About 7 weeks later the new owner takes ownership and is camping out in the home on an air mattress. He was moving the family as soon as school was out, he was in the home alone. While sleeping close to the floor he noticed that it smelled like an old wet dipper!. He proceeded to pull a corner of the carpet up and he found why the home had new carpet in it. The following photos are of what the new owner found!
If you have a weak stomach, you might want to skip the photos….
The last picture shows the floor in the dining room. It had been painted by the former owner with KILZ in an attempt to cover the cat urine. The problem with that is that urine is Hygroscopic, the salts in the urine attract moisture (humidity) and this then reconstitutes the urine. This is why you can't get rid of the odor! The only cure for this home is to have all of the sub-flooring replaced. Yes, I'm sure it will not be a simple matter and it will get nasty down the road with all of that legal stuff.
American Society of Home Inspectors® (ASHI®) Client Bill of Rights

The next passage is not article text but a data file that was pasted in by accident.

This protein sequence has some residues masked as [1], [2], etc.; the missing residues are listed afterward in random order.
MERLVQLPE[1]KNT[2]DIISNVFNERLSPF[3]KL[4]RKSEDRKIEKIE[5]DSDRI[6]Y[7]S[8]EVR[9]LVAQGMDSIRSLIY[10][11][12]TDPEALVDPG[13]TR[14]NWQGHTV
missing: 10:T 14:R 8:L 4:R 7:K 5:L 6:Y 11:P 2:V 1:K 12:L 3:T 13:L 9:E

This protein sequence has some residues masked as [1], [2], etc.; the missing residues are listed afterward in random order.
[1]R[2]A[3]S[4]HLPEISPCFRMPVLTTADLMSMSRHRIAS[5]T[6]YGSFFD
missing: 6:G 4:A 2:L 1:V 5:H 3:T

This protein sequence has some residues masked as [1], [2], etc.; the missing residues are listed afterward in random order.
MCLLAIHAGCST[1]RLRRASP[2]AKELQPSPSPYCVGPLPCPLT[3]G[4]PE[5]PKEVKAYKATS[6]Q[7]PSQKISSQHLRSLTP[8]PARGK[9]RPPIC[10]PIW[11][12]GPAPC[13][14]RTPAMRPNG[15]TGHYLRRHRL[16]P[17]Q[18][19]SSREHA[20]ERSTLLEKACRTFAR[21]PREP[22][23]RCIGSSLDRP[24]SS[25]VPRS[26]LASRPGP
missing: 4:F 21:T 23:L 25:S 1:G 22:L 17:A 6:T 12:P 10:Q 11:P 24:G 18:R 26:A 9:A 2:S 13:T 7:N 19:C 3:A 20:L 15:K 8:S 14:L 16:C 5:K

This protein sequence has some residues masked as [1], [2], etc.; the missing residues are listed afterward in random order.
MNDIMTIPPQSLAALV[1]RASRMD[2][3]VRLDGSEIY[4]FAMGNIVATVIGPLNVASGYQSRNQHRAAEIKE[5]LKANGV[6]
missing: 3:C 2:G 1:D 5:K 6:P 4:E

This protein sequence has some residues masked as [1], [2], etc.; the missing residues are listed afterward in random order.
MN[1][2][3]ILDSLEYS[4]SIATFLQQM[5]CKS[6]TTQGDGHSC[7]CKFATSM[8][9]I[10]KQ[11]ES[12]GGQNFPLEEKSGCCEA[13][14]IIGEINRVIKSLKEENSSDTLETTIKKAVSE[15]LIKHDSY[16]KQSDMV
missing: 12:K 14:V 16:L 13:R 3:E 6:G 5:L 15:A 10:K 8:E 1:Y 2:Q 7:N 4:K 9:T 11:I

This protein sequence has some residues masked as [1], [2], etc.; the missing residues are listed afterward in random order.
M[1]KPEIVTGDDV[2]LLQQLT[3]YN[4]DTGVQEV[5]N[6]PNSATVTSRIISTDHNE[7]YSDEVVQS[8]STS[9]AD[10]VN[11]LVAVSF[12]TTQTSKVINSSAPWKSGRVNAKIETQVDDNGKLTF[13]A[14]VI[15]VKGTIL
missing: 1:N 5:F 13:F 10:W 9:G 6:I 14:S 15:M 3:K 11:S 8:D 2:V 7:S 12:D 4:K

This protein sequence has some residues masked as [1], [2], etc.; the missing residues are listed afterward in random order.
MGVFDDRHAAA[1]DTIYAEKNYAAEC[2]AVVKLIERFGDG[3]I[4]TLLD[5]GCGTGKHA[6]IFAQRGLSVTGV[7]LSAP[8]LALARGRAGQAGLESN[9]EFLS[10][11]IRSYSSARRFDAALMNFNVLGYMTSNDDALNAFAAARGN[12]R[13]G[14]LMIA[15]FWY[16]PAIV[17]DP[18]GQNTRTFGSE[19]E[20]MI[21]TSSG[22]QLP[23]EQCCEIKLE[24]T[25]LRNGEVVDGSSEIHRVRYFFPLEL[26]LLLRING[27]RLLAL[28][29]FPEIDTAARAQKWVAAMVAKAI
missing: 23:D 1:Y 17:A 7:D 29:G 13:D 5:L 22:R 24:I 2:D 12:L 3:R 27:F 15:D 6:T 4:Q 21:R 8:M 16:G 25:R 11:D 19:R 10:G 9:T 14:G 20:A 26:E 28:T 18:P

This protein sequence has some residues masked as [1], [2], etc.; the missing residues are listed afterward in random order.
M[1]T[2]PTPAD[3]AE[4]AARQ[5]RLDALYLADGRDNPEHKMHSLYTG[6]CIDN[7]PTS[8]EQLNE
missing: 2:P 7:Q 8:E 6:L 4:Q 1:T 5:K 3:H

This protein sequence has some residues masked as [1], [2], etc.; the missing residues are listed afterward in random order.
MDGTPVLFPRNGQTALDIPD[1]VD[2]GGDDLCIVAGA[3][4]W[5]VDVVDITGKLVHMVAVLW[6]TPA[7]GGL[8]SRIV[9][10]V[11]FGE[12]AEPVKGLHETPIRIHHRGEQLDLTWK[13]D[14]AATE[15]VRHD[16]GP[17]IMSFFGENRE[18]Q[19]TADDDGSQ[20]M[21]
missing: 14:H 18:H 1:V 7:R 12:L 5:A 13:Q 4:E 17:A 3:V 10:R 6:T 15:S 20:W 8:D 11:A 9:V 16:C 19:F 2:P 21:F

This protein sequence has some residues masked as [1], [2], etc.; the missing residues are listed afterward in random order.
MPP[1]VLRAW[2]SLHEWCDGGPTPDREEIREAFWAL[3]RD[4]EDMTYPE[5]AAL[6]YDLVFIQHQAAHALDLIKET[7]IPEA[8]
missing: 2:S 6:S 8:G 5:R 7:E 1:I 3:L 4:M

As a profession, home inspectors have an ethical obligation to the public. This obligation includes integrity, competency, honesty, confidentiality, objectivity and an interest in public safety. Fulfilling this obligation will promote and preserve public confidence in the profession. In recognition of this obligation, we hereby promote and proclaim these rights for our clients.
I. To be assured the inspector is objective in his or her reporting and will not knowingly understate or overstate the significance of reported conditions.
II. To be assured the inspector's opinion is based on genuine conviction within the scope of his or her education and experience.